Archive for the ‘Surveillance’ Category

A brief about Smart Home

Thursday, October 14th, 2010

Smart Home is an intelligent and easy-to-use home management system that offers a richer set of home services by allowing appliances to interact with each other seamlessly. Capabilities of appliances are used as “Lego Kits” that can be mixed and matched to provide different home services for security, well-being, energy management and entertainment.

  • Built upon open communication UPnP standards.
  • “Lego Kits” to provide services to the home user.
  • A single user interface to manage appliances and customize home services.

Brief Introduction
The Smart Home project’s objective is to develop a reference implementation of a smart home system. This implementation utilities the Uninersal Plug n Play (UPnP) standard that has been adopted by major consumer electronic (CE) manufacturers as the emerging standard for device interoperability.

UPnP is an open standard (www.upnp.org) and its adoption by the CE industry consortium such as the Digital Living Network Alliance (DLNA) (www.dlna.org) augurs well for the end consumer. Home solutions (devices, system etc) will no longer be stovepipe (proprietary, single brand) in nature, as an open standard will ensure a common playing field and consumers will be free to choose amongst the various brand offerings.

Motivation
The following set of current problems/opportunities form the basis of the motivation underlying this project.

  • Devices are standalone in nature and typically do not communicate with other devices.
  • Due to the above (1), devices cannot cooperate/collaborate to jointly provide a richer set of services to the consumer.
  • Devices are difficult to setup and configure.
  • Even if (3) was made simple, it is difficult to pair devices and provision services.
  • Home networks are becoming more pervasive. Such networks are not just confined to ICT equipments (computers, printers, access point etc). Typical home devices/equipment such as lamps, stereo set, television etc will be part of the home network.

IBM research on network of earthquake detector and locator

Wednesday, September 22nd, 2010

Computer servers in data centers could do more than respond to requests from millions of internet users. IBM researchers have patented a technique using vibration sensors inside server hard drives to analyze information about earthquakes and predict tsunamis.

“Almost all hard drives have an accelerometer built into them, and all of that data is network-accessible,” says Bob Friedlander, master inventor at IBM. “If we can reach in, grab the data, clean it, network it and analyze it, we can provide very fine-grained pictures of what’s happening in an earthquake.”

The aim is to accurately predict the location and timing of catastrophic events and improve the natural-disaster warning system. Seismographs that are widely used currently do not provide fine-grained data about where emergency response is needed, say the researchers. IBM’s research is not the first time scientists have tried to use the sensors in computers to detect earthquakes.

Seismologists at the University of California at Riverside and Stanford University created the Quake Catcher Network in 2008. The idea was to use the accelerometers in laptops to detect movement. But wading through mounds of data from laptops to accurately point to information that might indicate seismic activity is not easy. For instance, how do you tell if the vibrations in a laptop accelerometer are the result of seismic activity and not a big-rig truck rolling by? That’s why IBM researchers Friedlander and James Kraemer decided to focus on using rack-mounted servers.

“When you are looking at data from a rack that’s bolted to the floor, it’s not the same as what you get from a laptop,” says Kraemer. “Laptops produce too much data and it’s liable to have a lot of noise.”Servers in data centers can help researchers get detailed information because they know the machine’s orientation, its environmental conditions are much better controlled, and the noise generated by the device tends to be predictable. (more…)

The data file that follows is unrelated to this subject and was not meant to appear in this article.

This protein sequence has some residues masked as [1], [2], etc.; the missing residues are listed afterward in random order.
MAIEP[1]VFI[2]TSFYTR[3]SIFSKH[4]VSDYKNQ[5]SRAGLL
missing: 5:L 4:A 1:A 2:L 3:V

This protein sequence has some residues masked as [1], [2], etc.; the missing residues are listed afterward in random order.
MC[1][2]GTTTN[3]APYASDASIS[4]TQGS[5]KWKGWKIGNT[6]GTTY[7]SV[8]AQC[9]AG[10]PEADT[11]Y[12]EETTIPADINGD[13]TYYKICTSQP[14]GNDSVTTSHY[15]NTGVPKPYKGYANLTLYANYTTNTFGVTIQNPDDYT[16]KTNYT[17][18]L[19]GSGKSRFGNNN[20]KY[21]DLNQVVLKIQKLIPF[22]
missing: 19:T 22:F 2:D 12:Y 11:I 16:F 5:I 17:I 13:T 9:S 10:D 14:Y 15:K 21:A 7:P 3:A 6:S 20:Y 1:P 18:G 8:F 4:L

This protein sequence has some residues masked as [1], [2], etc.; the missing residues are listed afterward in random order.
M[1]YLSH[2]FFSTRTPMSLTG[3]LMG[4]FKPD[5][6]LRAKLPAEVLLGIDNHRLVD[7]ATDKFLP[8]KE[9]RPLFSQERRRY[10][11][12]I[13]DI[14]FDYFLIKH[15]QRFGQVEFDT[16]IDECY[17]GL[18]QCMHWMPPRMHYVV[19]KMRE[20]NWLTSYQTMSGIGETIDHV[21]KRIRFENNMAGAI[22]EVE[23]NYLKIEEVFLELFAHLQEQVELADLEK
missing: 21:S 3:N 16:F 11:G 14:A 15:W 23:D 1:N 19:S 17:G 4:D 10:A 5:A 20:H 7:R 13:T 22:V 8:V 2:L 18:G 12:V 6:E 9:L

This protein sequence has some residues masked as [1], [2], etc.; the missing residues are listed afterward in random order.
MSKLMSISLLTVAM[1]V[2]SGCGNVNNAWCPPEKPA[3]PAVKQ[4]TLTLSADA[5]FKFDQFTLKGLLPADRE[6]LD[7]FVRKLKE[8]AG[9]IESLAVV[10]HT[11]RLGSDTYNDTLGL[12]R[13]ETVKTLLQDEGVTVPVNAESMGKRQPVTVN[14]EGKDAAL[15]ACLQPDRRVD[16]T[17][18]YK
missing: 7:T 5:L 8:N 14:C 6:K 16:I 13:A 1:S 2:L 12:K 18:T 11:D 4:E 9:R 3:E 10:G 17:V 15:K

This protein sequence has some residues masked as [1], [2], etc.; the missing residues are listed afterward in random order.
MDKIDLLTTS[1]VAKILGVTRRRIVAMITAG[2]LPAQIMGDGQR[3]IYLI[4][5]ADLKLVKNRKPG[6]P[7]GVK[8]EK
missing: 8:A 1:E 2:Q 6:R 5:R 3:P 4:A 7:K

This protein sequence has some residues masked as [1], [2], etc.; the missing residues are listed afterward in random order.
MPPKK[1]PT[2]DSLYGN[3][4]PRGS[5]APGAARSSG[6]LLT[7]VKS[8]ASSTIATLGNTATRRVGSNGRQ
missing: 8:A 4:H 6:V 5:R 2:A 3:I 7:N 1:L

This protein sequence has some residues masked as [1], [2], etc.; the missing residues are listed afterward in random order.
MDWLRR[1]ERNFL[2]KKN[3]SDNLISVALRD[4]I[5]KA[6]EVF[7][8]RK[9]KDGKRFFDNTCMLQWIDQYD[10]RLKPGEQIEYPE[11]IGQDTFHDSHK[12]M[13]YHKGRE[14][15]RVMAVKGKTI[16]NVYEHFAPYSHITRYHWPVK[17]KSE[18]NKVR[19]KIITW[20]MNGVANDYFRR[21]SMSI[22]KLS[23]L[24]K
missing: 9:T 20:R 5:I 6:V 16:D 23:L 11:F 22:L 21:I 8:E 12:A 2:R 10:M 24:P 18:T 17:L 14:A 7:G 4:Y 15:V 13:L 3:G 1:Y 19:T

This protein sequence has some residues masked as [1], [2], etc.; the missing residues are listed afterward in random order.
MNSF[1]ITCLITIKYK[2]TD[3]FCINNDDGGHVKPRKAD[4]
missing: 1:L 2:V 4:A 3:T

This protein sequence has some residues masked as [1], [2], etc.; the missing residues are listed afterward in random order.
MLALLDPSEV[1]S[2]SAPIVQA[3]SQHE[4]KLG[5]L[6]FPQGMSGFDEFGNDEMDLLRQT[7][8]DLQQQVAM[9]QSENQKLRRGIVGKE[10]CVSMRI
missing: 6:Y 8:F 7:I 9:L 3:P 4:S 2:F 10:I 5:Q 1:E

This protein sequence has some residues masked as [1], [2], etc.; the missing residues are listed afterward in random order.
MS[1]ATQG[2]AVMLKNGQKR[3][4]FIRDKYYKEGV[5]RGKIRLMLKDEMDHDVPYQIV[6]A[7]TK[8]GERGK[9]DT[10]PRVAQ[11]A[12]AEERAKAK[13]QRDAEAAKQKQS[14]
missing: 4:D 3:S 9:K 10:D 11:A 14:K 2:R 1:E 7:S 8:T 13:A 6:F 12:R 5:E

Home automation, a buzz word?

Friday, September 17th, 2010

Doing my routine jobs at my workplace, I stumbled upon some articles regarding home automation. It’s an old stuff actually, but I’m sure it will be interesting to read. I’ll share it later with you guys. It’ll be a busy weekend gathering enough points for this issue. There are some criterias to be covered when talking about home automation:

  • efficient energy management
  • security and surveilance
  • news and entertainment
  • drainage and watering monitoring system
  • alternative energy

If you have any other ideas, that some stuff are related to this issue. Just tweet it to me: @diblos

Modem used in an alarm system

Sunday, August 29th, 2010

ORP Systems

This alarm system senses motion and then alerts you by phone. And this fellow, [Oscar] had an old external modem sitting around and, with some wise hardware choices, he came up with a simple circuit to use it. First up is the PIC 16F628A chosen because it doesn’t require an external crystal. This connects with the modem via a DS275 RS232 transceiver because it requires no external parts for connection. The final portion of the puzzle is a PIR sensor that triggers a pin interrupt in the sleeping PIC, which then dials your number to alert you. It doesn’t look like anything happens other than your phone ringing, but that’s enough for a simple system. We’re glad to see how easy it was to use that modem… time to go hunting for one in dreaded junk trunk. Don’t miss the clip after the break.

What you can see in the video is: The modem is turned on and the pic configures it to disable command echo, change to return numeric responses and turn off the volume of the modem speaker. The user has 15 seconds to leave the room, then the pic waits a motion detection. When it is detected the pic dials a fixed phone number and the user will receive the alert.

The pic is programmed in CCS and the source code is included. Well, I bet it’ll be a great project to make. ^_^

Source ORP Systems

iPort turns iPad and iPod touch into in-wall touchscreens

Sunday, August 22nd, 2010

iportwallmountedipad.jpg
Photos courtesy of The Unofficial Apple Weblog

With iPad, home automation would be much easier system to be installed and implemented – and the price would be more affordable.

iPort has introduced two new products in its Control Mount Series for the Apple iPad and iPod touch.  The CM2000 Control Mount for iPad and the iPort CM100 Control Mount for iPod touch both integrate the handheld Apple touchscreen products in an in-wall frame, transforming them into in-wall touchscreens for display of weather, news, stocks and many other preferred Apps.

The CM100 also transforms the iPod touch into an in-wall Internet radio source, and connects to any stereo or audio/video receiver.  Users can download their choice of any Internet radio apps available in the Apple App Store and play the audio back through any connected stereo system.